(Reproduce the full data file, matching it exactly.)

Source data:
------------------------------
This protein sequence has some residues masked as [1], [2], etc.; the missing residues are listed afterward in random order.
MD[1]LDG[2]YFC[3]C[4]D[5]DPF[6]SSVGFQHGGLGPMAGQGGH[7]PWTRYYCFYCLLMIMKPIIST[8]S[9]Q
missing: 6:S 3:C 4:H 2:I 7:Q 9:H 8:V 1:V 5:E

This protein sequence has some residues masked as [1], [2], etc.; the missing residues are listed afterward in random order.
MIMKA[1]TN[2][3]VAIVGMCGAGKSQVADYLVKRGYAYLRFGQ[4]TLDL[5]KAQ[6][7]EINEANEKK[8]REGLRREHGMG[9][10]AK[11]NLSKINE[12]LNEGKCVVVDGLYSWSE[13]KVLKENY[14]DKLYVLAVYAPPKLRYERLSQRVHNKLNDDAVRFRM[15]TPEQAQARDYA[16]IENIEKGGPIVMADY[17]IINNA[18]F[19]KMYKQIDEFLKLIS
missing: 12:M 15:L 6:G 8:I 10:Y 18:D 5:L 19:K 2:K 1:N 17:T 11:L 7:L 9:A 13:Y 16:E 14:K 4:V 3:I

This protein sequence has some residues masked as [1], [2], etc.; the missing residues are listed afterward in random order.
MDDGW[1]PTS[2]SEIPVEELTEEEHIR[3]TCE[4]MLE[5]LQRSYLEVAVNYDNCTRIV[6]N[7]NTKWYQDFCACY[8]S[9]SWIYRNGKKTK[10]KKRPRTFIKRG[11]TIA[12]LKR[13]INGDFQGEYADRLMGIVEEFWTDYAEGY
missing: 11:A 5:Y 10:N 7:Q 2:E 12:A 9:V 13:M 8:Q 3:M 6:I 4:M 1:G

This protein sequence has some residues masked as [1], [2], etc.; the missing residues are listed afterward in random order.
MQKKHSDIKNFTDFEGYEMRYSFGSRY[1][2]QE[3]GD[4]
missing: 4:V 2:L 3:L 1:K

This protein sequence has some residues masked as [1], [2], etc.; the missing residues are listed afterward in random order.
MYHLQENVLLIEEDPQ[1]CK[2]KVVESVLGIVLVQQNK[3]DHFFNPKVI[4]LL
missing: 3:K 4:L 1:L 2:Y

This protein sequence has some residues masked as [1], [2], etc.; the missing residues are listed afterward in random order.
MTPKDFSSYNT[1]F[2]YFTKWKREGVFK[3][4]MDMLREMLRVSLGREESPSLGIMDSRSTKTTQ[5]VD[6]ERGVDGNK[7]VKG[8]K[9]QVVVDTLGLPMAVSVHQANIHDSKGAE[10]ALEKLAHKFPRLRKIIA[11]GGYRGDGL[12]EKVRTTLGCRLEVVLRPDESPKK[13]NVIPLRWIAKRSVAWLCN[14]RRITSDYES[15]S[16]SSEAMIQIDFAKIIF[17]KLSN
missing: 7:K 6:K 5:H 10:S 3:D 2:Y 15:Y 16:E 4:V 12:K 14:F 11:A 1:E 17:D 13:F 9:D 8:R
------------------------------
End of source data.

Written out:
This protein sequence has some residues masked as [1], [2], etc.; the missing residues are listed afterward in random order.
MD[1]LDG[2]YFC[3]C[4]D[5]DPF[6]SSVGFQHGGLGPMAGQGGH[7]PWTRYYCFYCLLMIMKPIIST[8]S[9]Q
missing: 6:S 3:C 4:H 2:I 7:Q 9:H 8:V 1:V 5:E

This protein sequence has some residues masked as [1], [2], etc.; the missing residues are listed afterward in random order.
MIMKA[1]TN[2][3]VAIVGMCGAGKSQVADYLVKRGYAYLRFGQ[4]TLDL[5]KAQ[6][7]EINEANEKK[8]REGLRREHGMG[9][10]AK[11]NLSKINE[12]LNEGKCVVVDGLYSWSE[13]KVLKENY[14]DKLYVLAVYAPPKLRYERLSQRVHNKLNDDAVRFRM[15]TPEQAQARDYA[16]IENIEKGGPIVMADY[17]IINNA[18]F[19]KMYKQIDEFLKLIS
missing: 12:M 15:L 6:G 8:I 10:Y 18:D 5:L 19:K 2:K 1:N 17:T 11:L 7:L 9:A 13:Y 16:E 14:K 4:V 3:I

This protein sequence has some residues masked as [1], [2], etc.; the missing residues are listed afterward in random order.
MDDGW[1]PTS[2]SEIPVEELTEEEHIR[3]TCE[4]MLE[5]LQRSYLEVAVNYDNCTRIV[6]N[7]NTKWYQDFCACY[8]S[9]SWIYRNGKKTK[10]KKRPRTFIKRG[11]TIA[12]LKR[13]INGDFQGEYADRLMGIVEEFWTDYAEGY
missing: 11:A 5:Y 10:N 7:Q 2:E 12:A 9:V 13:M 8:Q 3:M 6:I 4:M 1:G

This protein sequence has some residues masked as [1], [2], etc.; the missing residues are listed afterward in random order.
MQKKHSDIKNFTDFEGYEMRYSFGSRY[1][2]QE[3]GD[4]
missing: 4:V 2:L 3:L 1:K

This protein sequence has some residues masked as [1], [2], etc.; the missing residues are listed afterward in random order.
MYHLQENVLLIEEDPQ[1]CK[2]KVVESVLGIVLVQQNK[3]DHFFNPKVI[4]LL
missing: 3:K 4:L 1:L 2:Y

This protein sequence has some residues masked as [1], [2], etc.; the missing residues are listed afterward in random order.
MTPKDFSSYNT[1]F[2]YFTKWKREGVFK[3][4]MDMLREMLRVSLGREESPSLGIMDSRSTKTTQ[5]VD[6]ERGVDGNK[7]VKG[8]K[9]QVVVDTLGLPMAVSVHQANIHDSKGAE[10]ALEKLAHKFPRLRKIIA[11]GGYRGDGL[12]EKVRTTLGCRLEVVLRPDESPKK[13]NVIPLRWIAKRSVAWLCN[14]RRITSDYES[15]S[16]SSEAMIQIDFAKIIF[17]KLSN
missing: 7:K 6:K 5:H 10:S 3:D 2:Y 15:Y 16:E 4:V 12:K 14:F 11:A 1:E 17:D 13:F 9:D 8:R